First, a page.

MLA responds to Nov. 15 editorial on Fred Schell ethics scandal
Although I considered following the advice that is contained in the famous saying to “never pick a fight with someone who buys ink by the barrel,” I am writing in response to your editorial, An assembly without integrity? which was published in the November 15, 2012, online edition of Nunatsiaq News.
As one of the seventeen Members of the Legislative Assembly who voted on the public record to fully accept the Integrity Commissioner’s report concerning the Member for South Baffin within days of its being tabled (Mr. Schell, abstained, and the Speaker’s role is to preside over our sittings in an impartial manner), I have to assume that you are questioning my integrity, as well as those of all of my colleagues — Ministers and Regular Members alike.
In writing this letter, I went back to the very public dialogue that you and I had on Twitter earlier this month concerning the issues that your editorial raises. I’ll write now what I tweeted then: I make my best efforts to represent everyone fairly, and I believe that part of that responsibility is to not make premature decisions or to jump to conclusions.
Your editorial reminded readers that the former Minister had his portfolios removed earlier this year, as a result of allegations having been made against him. It’s also important to remind readers that it was not until the report of the Integrity Commissioner was actually tabled in the Legislative Assembly that most — if not all — of the Regular MLAs and Ministers finally learned what the substance of those allegations actually were.
A couple of weeks ago, you tweeted that “the cloud of suspicion was sufficient justification” to have removed the former Minister from his position earlier this year.
We are going to have to agree to disagree on the question of whether suspicion alone is enough to warrant immediate removal from office. For me, I need more evidence than a one-sentence allegation in a news release to make such a decision.
I can’t formally speak for all of my colleagues on this point — but I think that their actions speak for themselves.
Your editorial makes the point that it is the Legislative Assembly as a whole that decides whether or not the Premier and Cabinet Ministers keep their positions. I don’t think that any Minister or Member takes this responsibility lightly.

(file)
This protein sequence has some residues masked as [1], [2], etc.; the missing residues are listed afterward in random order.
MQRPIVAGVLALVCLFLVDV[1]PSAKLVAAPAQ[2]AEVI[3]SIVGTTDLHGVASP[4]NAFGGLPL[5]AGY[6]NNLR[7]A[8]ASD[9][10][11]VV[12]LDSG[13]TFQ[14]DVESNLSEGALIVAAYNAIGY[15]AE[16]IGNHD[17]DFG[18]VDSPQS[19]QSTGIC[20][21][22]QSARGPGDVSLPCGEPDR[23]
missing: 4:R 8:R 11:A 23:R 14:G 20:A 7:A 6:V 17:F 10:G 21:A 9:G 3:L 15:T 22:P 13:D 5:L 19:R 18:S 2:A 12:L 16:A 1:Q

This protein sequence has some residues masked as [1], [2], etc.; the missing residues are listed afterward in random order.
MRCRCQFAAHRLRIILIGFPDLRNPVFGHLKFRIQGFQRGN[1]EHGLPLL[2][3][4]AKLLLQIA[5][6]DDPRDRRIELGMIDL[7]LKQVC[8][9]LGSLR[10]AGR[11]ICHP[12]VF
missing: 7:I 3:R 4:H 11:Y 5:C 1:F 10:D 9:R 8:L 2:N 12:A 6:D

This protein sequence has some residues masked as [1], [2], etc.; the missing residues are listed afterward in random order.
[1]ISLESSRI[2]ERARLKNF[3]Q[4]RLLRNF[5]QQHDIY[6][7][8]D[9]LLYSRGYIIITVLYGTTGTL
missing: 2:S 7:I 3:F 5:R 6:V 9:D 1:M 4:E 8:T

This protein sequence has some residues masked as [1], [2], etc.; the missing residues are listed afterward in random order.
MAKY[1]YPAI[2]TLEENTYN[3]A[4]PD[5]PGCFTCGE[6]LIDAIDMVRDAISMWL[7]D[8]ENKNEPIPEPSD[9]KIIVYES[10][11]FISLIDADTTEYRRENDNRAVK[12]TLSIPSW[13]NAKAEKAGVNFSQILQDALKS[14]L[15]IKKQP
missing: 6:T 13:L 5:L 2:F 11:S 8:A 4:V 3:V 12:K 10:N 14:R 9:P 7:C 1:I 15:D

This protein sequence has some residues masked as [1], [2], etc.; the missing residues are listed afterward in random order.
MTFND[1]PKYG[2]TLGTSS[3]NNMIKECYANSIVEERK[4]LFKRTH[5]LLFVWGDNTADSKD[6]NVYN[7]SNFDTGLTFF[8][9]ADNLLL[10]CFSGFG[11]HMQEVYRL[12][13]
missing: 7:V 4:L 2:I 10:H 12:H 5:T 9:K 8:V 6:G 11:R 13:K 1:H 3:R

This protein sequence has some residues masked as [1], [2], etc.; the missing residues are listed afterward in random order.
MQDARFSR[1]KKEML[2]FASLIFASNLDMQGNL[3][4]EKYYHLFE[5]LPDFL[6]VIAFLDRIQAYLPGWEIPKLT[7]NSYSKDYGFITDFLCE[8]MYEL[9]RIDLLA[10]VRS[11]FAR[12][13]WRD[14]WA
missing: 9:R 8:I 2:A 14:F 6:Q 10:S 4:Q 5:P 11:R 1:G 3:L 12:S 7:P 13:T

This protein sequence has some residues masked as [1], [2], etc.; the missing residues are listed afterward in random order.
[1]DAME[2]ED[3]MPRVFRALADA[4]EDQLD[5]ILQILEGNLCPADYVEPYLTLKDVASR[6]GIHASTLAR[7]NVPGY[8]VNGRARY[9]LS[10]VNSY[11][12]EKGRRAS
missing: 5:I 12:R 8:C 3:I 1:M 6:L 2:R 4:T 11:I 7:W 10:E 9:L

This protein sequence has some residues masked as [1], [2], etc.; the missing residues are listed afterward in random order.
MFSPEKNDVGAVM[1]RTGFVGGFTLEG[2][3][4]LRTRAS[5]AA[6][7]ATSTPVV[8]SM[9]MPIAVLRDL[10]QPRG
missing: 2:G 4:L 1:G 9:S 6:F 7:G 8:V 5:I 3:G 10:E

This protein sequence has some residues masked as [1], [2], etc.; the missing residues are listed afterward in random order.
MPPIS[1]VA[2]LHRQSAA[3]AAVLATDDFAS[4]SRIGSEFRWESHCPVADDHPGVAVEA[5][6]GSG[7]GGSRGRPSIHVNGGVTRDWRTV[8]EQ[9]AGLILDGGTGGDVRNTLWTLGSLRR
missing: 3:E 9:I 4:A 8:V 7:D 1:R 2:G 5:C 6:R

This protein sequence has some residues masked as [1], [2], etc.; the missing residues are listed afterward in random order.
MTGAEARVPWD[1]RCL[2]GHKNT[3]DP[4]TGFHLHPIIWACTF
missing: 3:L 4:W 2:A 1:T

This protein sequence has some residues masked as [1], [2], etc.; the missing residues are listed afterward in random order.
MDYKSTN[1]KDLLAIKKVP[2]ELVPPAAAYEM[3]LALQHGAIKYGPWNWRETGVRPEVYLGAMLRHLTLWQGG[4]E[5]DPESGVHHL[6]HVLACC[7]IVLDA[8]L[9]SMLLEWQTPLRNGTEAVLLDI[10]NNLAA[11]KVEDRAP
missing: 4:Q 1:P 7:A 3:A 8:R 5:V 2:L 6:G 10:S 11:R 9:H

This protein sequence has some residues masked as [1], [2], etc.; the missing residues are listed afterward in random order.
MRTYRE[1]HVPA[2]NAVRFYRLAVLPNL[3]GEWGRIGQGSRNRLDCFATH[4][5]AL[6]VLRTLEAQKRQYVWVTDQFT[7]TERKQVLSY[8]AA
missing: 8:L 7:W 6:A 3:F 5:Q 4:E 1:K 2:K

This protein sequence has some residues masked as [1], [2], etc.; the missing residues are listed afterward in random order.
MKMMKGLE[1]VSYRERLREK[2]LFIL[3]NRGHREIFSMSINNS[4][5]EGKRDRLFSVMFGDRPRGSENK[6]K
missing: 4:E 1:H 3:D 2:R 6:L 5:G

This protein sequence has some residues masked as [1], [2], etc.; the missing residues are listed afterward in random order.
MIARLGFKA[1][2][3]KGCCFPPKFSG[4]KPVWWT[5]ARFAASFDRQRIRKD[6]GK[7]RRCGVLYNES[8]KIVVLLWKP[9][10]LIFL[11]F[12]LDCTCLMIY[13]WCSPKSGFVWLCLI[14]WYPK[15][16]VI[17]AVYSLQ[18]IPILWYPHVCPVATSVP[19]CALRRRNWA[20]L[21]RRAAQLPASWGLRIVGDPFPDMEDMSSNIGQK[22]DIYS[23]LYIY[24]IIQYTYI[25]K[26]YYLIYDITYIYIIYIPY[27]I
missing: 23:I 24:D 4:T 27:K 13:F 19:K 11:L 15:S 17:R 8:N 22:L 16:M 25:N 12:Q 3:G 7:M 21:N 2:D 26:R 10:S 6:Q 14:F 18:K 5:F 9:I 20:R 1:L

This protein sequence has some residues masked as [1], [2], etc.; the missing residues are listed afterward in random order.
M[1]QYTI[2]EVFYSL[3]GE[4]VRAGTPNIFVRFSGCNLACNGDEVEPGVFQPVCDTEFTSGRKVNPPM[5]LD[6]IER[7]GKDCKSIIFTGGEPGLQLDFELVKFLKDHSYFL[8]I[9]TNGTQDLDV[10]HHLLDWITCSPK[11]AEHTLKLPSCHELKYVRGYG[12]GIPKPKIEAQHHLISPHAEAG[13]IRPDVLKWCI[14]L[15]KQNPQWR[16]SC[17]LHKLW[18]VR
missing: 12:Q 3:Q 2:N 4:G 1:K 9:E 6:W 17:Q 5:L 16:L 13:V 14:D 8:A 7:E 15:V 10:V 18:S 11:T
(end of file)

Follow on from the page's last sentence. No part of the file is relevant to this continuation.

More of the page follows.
This was reflected in the fact that the motion to accept the Integrity Commissioner’s report was moved by a Minister and seconded by a Regular MLA. It’s also reflected in the fact that the original announcement from the government concerning the former Minister’s portfolio removal did acknowledge that it’s our collective responsibility to make decisions on confidence matters.
Given the time and money that’s been spent on this affair, I don’t disagree that it would be helpful to take a close look at how the process for handling ethics complaints is designed, including such questions as who should have the responsibility of signing such complaints and how much information concerning the substance of the complaints should be made available to MLAs and the public before the Integrity Commissioner has concluded his or her investigation.
I also think that it’s important to look at what consequences need to be introduced for appointed public officials who do not voluntarily comply with the processes envisioned in our legislation.
I have to say that the timing of your editorial is puzzling. From the very beginning of this affair, Nunatsiaq News has reported fairly and thoroughly on the process to be followed in such matters, with the clear implication being that MLAs would be well-advised to allow it to unfold as prescribed by law.
For example, a story in the August 6, 2012, online edition (“Nunavut ethics chief given until October 31 to finish Schell review: Integrity Commissioner requests more time”) noted that the Integrity Commissioner requested an extension of time to complete his review, so that the full facts of the situation could be presented to the entire Legislative Assembly, presumably so that it could make a full, reasoned and informed decision in this matter.
That’s why I supported this request, as did all of my colleagues on the Assembly’s Management and Services Board, which includes a Ministerial representative who is designated by the Premier. This article also noted that the Integrity Commissioner himself did not receive the government’s formal complaint until April 23, 2012, which was many weeks after the initial allegations had been made.
Is your editorial a case of “shooting the prisoner after he’s been executed?” Perhaps, and I can’t help but ask this question: if my colleagues and I had followed your after-the-fact advice and voted to remove the former Minister from office before the whole story was known, would the title of your editorial have been, “MLAs rush to judgment without evidence”?
We’ll never know. That’s one of the troubles with second-guessing.
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